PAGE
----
2. Production + Cost of Goods: How much will it cost for me to make and manufacture my product?
  3. Marketing Plan  + Competitive Matrix: Who is my target customer and what markets do I want to fill? How will I get the word out about my product? What brands will I compete with?
  4. Sales Plan: What distribution channel will help me generate revenue, is it ecommerce or wholesale? When can I expect to start generating a profit?
  5. Brand Identity: Who are you?
  6. Merchandising: What is my assortment plan and pricing?
  7. Tie it all together: What are my 18-month Timeline and Goals?

 

All Excel spreadsheets you create for your company need to be dynamic. Meaning, these are not stagnant documents you are creating. You should be able to update, change, and use them on a monthly basis to compare where you are versus your plan. If you ever create something and don’t use it, it is a waste of time.

If you can go through all the aforementioned steps of flushing out your brand then you should end up with a tight game plan that allows you to execute with your eye on the prize on a monthly basis.

This step-by-step plan involves creating the foundation, building the strategy, and then executing approach. Often times entrepreneurs start executing without knowing where they’re

heading or what their core goals are. When launching a brand, it’s important to think of yourself as a primary investor. Understand your brand’s ROI before deciding to launch and spend haphazardly.

Notice we didn’t mention the common Executive Summary, Mission, Exit Strategy, Management Team, Government Approvals, Technology, Facilities, and the additional points you would find in a template business plan. The goal for this exercise is to find out If you can actually afford to bring this brand to life and fully understand what it takes,  not spend hours perfecting grammar and prose.

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How to Choose the Right Investor:

If you want to raise capital, then you will need to add a few extra bells and whistles to your strategic plan. Your potential investor will want to see your management team, what your infrastructure is like and an exit strategy. No one will give money to just anyone, there needs to be proof- either in you or your team that you have what it takes to make this successful. You will want to look for patient capital, meaning an investor who does not need to see an ROI immediately as it will take any early stage brand a minimum of 18 months to see if they can make it.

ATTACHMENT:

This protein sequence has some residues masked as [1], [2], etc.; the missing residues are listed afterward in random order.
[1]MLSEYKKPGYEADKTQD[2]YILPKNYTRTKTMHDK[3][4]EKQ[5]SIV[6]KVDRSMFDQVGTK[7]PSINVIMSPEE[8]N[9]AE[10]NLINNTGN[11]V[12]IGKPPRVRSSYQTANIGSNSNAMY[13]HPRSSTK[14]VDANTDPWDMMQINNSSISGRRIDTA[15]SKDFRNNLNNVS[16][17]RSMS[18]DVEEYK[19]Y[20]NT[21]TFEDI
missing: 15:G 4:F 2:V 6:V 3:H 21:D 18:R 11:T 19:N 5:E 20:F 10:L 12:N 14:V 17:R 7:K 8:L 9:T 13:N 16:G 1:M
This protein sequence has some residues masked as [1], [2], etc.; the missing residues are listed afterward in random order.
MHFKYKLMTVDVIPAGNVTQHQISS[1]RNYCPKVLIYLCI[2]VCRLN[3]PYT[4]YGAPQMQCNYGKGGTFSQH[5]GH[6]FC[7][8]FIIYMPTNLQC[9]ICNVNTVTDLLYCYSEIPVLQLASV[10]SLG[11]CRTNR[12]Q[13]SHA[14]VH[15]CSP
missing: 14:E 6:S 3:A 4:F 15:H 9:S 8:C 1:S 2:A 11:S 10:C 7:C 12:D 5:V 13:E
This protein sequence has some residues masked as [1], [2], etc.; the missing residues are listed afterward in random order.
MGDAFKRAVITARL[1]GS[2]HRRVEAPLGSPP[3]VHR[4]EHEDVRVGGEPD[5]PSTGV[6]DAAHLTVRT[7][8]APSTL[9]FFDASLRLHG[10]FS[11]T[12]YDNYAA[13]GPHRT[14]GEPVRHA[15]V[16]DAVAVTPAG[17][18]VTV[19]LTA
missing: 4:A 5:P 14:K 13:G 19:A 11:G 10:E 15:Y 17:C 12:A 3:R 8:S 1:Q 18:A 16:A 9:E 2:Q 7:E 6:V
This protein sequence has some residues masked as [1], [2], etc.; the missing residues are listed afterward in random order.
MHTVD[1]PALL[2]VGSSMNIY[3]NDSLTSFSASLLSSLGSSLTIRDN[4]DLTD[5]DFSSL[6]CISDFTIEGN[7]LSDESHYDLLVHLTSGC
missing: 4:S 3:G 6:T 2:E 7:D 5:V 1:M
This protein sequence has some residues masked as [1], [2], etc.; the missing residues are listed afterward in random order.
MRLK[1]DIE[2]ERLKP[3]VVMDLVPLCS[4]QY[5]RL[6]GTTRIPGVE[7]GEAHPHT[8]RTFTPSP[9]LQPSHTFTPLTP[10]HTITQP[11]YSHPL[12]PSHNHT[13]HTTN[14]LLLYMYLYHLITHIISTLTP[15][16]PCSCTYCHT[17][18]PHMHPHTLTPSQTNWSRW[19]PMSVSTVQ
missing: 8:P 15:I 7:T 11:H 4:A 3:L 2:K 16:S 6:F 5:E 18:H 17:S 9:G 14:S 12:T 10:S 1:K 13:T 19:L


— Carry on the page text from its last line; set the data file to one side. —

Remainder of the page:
I generally advise against outside investment when launching your brand. Primarily because of the potential investors who are just ‘interested’ in being in fashion and don’t understand the retail financial cycle.

Breakdown of The Retail Financial Cycle Your Potential Investor Should Understand:

Scenario: You’ve just raised $45k in funding for a small RTW line. Here’s approximately where that money will be allocated in a year:

  1. Marketing & Operational Costs: Samples, marketing, ecommerce and your first selling campaign amongst other things may average out to $12k.
  2. Production: Let’s say you’ve gotten an order from a boutique, (which is unlikely for most designers in their first season), you’ll need additional funding of $18k to go into production. P.S. Factoring (short term loans to produce are tough to get these days unless you have an order of $250k +)
  3. Order Fulfillment: Once the order is produced and delivered to the client, you have to wait for payment. Let’s say the boutique pays you 60 days after delivery because payments are slow for them. That’s $30k in sunken costs in just getting your product to the store, without any payment for 2 months.
  4. Next Season: While you’re producing for the current season, you’ll also need to allocate another $15k for next season’s sample production cost.
  5. Markdowns & Chargebacks: Most brands don’t realize that retailers build into their contracts fees if your product doesn’t sell, if you don’t ship properly and if the purchase order arrives a day or two late with p.o.’s in the wrong boxes.

 

If your investor does not understand how retail operates, you might have a very frustrated partner on your hands. I always suggest vetting potential investors thoroughly. Do they have experience or relationships in retail? Can they help you outside of just the investment? Unless you plan to work with an Angel investor who isn’t hedging on an immediate ROI, make sure you do your due diligence. Your investor should be a long-term partner willing to stick it out for 18 – 36 months at minimum.

It’s a lot of work to launch your brand and maintain it. Its emotionally tough and can be financially challenging. If you can get your head around the business part, then at least you will have a plan to guide you through the highs and lows.